Three months later, Hutch dies. He leaves Rosemary a book about witchcraft and it is delivered to her at his funeral along with the cryptic message: "The name is an anagram". Rosemary deduces that Roman Castevet is really Steven Marcato, the son of a former resident of the Bramford who was accused of being a Satanist. Rosemary suspects her neighbors and Dr. Sapirstein are part of a cult with sinister designs for her baby, and that Guy is cooperating with them in exchange for help in advancing his career.

Rosemary becomes increasingly disturbed and shares her fears and suspicions with Dr. Hill, who, assuming she is delusional, calls Dr. Sapirstein and Guy. They tell her that if she co-operates, neither she nor the baby will be harmed. The two men bring Rosemary home, where she briefly escapes them. Despite Rosemary locking them out, they enter the bedroom. Rosemary goes into labor and is sedated by Dr. Sapirstein. When she wakes, she is told the baby died.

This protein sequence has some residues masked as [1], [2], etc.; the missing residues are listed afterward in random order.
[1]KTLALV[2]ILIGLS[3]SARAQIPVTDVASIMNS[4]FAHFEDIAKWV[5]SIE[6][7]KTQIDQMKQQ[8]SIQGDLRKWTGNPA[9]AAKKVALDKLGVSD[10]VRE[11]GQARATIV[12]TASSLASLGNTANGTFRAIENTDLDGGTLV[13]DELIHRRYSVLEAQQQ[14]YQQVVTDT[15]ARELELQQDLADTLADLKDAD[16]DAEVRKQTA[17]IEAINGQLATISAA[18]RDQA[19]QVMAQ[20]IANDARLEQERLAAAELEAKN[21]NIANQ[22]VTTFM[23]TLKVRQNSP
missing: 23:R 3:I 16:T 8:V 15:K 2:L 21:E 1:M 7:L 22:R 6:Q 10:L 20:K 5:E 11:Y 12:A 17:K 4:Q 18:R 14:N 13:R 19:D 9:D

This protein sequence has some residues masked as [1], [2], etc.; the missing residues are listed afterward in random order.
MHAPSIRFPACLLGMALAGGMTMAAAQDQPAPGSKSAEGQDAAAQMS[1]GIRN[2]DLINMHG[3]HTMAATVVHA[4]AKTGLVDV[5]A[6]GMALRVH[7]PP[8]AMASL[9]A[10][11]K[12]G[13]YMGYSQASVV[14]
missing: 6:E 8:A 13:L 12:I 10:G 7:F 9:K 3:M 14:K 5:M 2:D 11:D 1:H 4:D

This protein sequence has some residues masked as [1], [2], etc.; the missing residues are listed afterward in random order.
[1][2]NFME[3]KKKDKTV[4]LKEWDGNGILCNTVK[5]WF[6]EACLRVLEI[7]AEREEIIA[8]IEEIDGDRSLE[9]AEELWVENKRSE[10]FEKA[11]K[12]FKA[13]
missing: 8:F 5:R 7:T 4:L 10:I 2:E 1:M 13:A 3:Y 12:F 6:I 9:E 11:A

In the hall closet, Rosemary discovers a secret door leading into the Castevet apartment and hears a baby's cries revealing that her child is alive, she then finds a congregation gathered around her newborn son. After seeing the disturbing appearance of her baby's eyes, Rosemary is told that Guy is not the baby's father and that the baby, named Adrian, is actually the spawn of Satan. This horrifies Rosemary, who spits in Guy's face. Roman urges Rosemary to become a mother to her son and assures her that she does not have to join the cult if she doesn't want to. She adjusts her son's blankets and gently rocks his cradle with a small smile on her face.